Improving Care in Self-Harm HIT review of 2015-16

​Salena Williams, Director of the Improving Care in Self-Harm Health Integration Team (STITCH HIT) gives an update on the HIT's activities in 2015-16.

Salena Williams, Director of the Improving Care in Self-Harm Health Integration Team (STITCH HIT) gives an update on the HIT’s activities in 2015-16.

The Improving Care in Self-Harm (STITCH) HIT is working to
reduce the number of suicides in the Bristol area, by transforming
understanding of self-harm across the health service and improving treatment
and support for self-harm patients. Self-harm is a growing problem for the NHS,
with around 200,000 emergency cases reported nationally every year. It is the
highest predictor of suicide, with self-harm patients 35 times more likely to
end their own lives.

The self-harm surveillance register is the backbone of our
data-collection in Bristol. It started at the Bristol Royal Infirmary (BRI) and
we now have five years’ data from the hospital, so we can see the effect of
service changes over time.

Two-thirds of people who self-harm presenting at A&E now receive
a psychosocial assessment, compared to just over half in 2011. This is because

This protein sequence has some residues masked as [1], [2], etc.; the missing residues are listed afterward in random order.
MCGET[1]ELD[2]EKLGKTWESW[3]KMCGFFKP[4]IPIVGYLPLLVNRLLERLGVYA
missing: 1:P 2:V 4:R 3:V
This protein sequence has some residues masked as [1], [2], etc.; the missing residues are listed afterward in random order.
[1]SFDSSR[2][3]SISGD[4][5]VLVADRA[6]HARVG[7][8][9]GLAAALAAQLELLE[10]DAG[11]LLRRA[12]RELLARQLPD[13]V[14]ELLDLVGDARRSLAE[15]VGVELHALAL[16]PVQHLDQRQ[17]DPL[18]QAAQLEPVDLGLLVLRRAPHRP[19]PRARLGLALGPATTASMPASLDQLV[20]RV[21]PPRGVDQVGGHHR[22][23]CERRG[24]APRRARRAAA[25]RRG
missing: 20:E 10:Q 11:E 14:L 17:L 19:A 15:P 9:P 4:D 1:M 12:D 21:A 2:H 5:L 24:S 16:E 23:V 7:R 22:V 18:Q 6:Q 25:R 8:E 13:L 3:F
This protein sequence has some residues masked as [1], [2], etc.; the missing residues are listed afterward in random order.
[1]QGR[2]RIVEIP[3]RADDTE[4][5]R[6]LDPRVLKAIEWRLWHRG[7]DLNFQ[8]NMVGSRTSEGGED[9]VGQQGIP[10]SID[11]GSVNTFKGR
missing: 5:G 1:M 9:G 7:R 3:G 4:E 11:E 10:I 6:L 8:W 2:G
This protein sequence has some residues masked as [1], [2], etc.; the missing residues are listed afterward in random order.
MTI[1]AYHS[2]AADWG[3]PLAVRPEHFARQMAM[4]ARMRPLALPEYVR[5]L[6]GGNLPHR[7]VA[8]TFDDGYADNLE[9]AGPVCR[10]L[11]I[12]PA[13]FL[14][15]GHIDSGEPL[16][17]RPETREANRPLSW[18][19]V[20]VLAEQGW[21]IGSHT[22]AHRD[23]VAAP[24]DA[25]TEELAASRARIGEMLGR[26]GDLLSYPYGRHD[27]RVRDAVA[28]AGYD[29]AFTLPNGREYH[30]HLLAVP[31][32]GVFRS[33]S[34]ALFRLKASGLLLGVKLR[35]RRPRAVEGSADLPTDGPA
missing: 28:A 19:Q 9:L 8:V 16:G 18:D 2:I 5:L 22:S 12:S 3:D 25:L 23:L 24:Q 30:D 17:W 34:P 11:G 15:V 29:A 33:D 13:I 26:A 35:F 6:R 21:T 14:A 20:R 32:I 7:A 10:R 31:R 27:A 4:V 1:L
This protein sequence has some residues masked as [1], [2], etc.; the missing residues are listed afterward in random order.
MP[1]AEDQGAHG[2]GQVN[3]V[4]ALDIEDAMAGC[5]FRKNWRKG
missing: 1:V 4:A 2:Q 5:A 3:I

of training staff to recognise self-harm and to offer an assessment, and
extending the Psychiatric Liaison Team’s operating hours. We made these changes
because having an assessment leads to better outcomes for patients, and 80 per
cent of patients attended A&E outside the team’s core hours. The BRI has
created an emergency department staff training package on a rolling six-month
programme. University Hospitals Bristol is now working with other trusts across
the south west to standardise self-harm training for emergency department staff,
and is broadening its own delivery across the Bristol, North Somerset and South
Gloucestershire area.

In 2013, the register was extended to Frenchay Hospital and
Bristol Children’s Hospital. This helps share good practice and create
age-appropriate assessment tools and treatments, particularly for children. There
was some disruption to data collection during the transfer of the emergency
department at Frenchay to Southmead Hospital, but data is again being collected
and analysed.

We have found that average
hospital length of stay for patients admitted to the BRI following self-harm
has reduced from 3.1 days in 2011 to 2.1 days in 2014. People who attend
A&E more than once are offered an enhanced personal support plan. This
means staff have immediate access to the information they need, so they can see
and treat patients more quickly.

Bristol self-harm patients contributed to new research that
shows that consulting the internet, particularly about suicide methods rather
than searches for help, is a strong indicator of the severity of suicidal
intent and the likelihood of subsequent completed suicide. The psychosocial
assessment already includes questions about internet use and these will now be
refined to take account of the motive for these searches. The close working
relationship between researchers and practitioners that our HIT promotes allows
such changes to be quickly evidenced and implemented.